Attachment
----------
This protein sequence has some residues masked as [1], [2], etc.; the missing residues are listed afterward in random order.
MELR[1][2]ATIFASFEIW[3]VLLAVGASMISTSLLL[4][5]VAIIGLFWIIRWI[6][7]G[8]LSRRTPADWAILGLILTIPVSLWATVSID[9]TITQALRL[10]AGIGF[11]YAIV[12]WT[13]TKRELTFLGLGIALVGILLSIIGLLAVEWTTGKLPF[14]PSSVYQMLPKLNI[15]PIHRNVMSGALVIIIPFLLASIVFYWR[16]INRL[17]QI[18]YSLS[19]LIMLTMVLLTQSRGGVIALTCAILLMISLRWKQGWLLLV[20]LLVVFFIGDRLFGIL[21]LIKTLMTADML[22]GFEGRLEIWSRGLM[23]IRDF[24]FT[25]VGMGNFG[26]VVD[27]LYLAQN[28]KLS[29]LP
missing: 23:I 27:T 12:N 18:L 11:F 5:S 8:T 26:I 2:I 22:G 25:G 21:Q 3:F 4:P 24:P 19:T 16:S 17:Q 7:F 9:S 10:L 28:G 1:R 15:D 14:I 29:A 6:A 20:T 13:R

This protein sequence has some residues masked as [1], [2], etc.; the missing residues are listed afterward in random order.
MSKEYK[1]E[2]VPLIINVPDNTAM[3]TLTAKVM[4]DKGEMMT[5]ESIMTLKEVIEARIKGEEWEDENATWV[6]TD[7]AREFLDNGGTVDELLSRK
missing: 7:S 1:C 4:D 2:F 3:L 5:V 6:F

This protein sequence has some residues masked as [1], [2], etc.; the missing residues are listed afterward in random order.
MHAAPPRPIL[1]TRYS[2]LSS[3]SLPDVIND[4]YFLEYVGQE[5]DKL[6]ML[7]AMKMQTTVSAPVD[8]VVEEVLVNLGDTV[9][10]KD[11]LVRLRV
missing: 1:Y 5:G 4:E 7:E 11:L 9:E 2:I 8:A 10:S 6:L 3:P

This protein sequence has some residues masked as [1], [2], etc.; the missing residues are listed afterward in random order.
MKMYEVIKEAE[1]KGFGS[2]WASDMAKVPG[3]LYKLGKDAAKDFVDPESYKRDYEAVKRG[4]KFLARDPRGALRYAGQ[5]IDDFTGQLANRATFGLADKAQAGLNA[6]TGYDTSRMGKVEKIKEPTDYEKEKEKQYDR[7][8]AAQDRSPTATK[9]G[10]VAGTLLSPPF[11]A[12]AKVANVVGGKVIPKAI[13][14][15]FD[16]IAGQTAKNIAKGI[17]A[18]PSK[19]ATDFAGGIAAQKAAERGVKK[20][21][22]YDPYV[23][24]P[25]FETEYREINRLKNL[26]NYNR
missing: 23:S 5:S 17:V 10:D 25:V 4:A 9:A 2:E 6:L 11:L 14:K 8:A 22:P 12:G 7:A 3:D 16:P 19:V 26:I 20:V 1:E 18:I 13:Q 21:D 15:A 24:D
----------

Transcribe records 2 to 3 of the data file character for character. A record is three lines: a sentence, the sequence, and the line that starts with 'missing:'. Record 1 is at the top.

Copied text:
This protein sequence has some residues masked as [1], [2], etc.; the missing residues are listed afterward in random order.
MSKEYK[1]E[2]VPLIINVPDNTAM[3]TLTAKVM[4]DKGEMMT[5]ESIMTLKEVIEARIKGEEWEDENATWV[6]TD[7]AREFLDNGGTVDELLSRK
missing: 7:S 1:C 4:D 2:F 3:L 5:V 6:F

This protein sequence has some residues masked as [1], [2], etc.; the missing residues are listed afterward in random order.
MHAAPPRPIL[1]TRYS[2]LSS[3]SLPDVIND[4]YFLEYVGQE[5]DKL[6]ML[7]AMKMQTTVSAPVD[8]VVEEVLVNLGDTV[9][10]KD[11]LVRLRV
missing: 1:Y 5:G 4:E 7:E 11:L 9:E 2:I 8:A 10:S 6:L 3:P